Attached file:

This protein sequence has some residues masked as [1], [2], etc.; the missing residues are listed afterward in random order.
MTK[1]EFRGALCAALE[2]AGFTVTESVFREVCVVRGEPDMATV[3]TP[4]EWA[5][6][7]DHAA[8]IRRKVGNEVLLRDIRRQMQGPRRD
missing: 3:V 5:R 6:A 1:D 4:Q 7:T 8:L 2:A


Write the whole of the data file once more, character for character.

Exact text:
This protein sequence has some residues masked as [1], [2], etc.; the missing residues are listed afterward in random order.
MTK[1]EFRGALCAALE[2]AGFTVTESVFREVCVVRGEPDMATV[3]TP[4]EWA[5][6][7]DHAA[8]IRRKVGNEVLLRDIRRQMQGPRRD
missing: 3:V 5:R 6:A 1:D 4:Q 7:T 8:L 2:A